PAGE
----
A New Season

I drive back up to the Johnson farm right after our first December snow.

Our Vermont landscape is completely transformed five times a year (four seasons plus March mud), and I am eager to see how the fields and wetlands I painted through summer and autumn look, now that winter had really arrived.

Driving down farm tracks isn't an option in the snow, so I park my car up by the barn.

The crew is in the warm milk house getting ready for the milk truck to arrive, and the calves are snug in their hutches.


The temperature is just 5 degrees, but the sun is shining, and helping me forget how cold it is.

Ita, Roscoe and I walk down quiet Route 102, and take the first farm track back towards the Connecticut River. Soon we are standing where I painted many times this summer and fall.

But how different the cornfield, trees and hills look now...

The lush greens, violets and blues I painted in July have all disappeared, replaced by an austere palette of white, brown and yellow ochre.


The snow creates a clear demarcation of where the protected wetlands meet crop land, where human uses end, and nature's parcel begins.




the farmland is strictly geometric, sculpted by machines to be flat, or furrowed into rows.









But wetlands are irregular in shape, with curves and textures that follow no strict pattern.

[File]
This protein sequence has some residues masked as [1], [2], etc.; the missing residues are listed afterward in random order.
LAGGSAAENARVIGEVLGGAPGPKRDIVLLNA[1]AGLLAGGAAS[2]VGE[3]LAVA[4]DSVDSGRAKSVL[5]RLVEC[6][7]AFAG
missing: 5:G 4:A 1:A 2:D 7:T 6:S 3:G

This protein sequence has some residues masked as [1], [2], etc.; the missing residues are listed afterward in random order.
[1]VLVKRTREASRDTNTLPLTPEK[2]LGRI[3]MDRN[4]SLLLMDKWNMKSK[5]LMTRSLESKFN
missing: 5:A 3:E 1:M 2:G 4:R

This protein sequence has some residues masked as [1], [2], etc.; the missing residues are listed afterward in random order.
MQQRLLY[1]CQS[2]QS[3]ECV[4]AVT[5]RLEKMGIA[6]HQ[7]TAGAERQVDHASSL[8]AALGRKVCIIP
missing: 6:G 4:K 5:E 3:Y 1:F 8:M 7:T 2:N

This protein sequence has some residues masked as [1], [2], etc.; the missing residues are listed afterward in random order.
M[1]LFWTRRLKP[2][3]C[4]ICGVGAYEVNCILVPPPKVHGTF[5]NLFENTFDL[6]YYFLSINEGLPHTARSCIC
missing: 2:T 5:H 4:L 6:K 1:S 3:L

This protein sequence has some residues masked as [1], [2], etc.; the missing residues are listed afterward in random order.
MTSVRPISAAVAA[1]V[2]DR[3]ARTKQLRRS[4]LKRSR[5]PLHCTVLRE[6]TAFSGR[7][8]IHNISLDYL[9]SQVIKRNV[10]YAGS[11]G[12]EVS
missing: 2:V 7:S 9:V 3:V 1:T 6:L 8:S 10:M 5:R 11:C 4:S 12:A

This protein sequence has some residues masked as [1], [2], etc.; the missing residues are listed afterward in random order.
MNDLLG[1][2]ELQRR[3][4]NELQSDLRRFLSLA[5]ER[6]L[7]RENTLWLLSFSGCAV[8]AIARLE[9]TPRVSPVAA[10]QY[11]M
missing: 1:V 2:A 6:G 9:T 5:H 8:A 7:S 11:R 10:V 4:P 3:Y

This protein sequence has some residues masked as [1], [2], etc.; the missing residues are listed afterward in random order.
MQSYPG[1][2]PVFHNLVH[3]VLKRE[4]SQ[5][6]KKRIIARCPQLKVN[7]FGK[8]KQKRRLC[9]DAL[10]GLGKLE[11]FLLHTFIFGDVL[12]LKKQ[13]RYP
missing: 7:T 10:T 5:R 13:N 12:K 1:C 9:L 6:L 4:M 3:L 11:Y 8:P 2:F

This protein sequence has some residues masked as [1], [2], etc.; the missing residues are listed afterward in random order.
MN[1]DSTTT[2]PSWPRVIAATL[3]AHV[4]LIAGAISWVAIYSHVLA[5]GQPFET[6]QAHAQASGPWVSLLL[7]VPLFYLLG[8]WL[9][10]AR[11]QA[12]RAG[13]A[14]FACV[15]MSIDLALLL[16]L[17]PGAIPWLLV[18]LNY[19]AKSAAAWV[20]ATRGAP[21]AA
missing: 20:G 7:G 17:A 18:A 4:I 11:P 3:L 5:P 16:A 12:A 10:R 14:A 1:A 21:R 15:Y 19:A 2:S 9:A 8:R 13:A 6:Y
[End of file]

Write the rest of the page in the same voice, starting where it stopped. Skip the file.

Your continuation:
Now I notice plants along the verge of the oxbow, silhouetted against white snow.

I missed them a few months ago, when they were camouflaged by the green-on-green of summer.



Seed heads create a delicate foreground to the broad white plane of the frozen oxbow.



But the wetlands are not just a white world.

Reds, blues and yellows are here, too.




Not to mention blue mountain against orange sky...



Trees stand in a straight line, and tell me the stream bed is beyond  swampy grass.

It's frozen now, so I can walk across, and take a look for myself.




Then down to the Connecticut River, where the water is not solid enough for even the dogs to risk a walk across.






Paws and feet are cold, and it's time to head home.







As I trudge back to the farm, I think about all I've have seen today.

It's been too cold paint, but walking and just looking is productive, too. I have some new ideas for the composition of my large "Winter" painting, which I'll work on in my studio as soon as I can.

We head back down the road in late afternoon light.

Roscoe and Ita sleep in the back seat, tuckered out from all they've seen, and smelled, at the Johnson Farm.

We'll be back again in the very early spring, when the snow melts, and the wetlands wake.

Meanwhile back in my studio, my day out on the land inspires a new painting.

"Corn Field in Snow", 20" x 20", oil on linen panel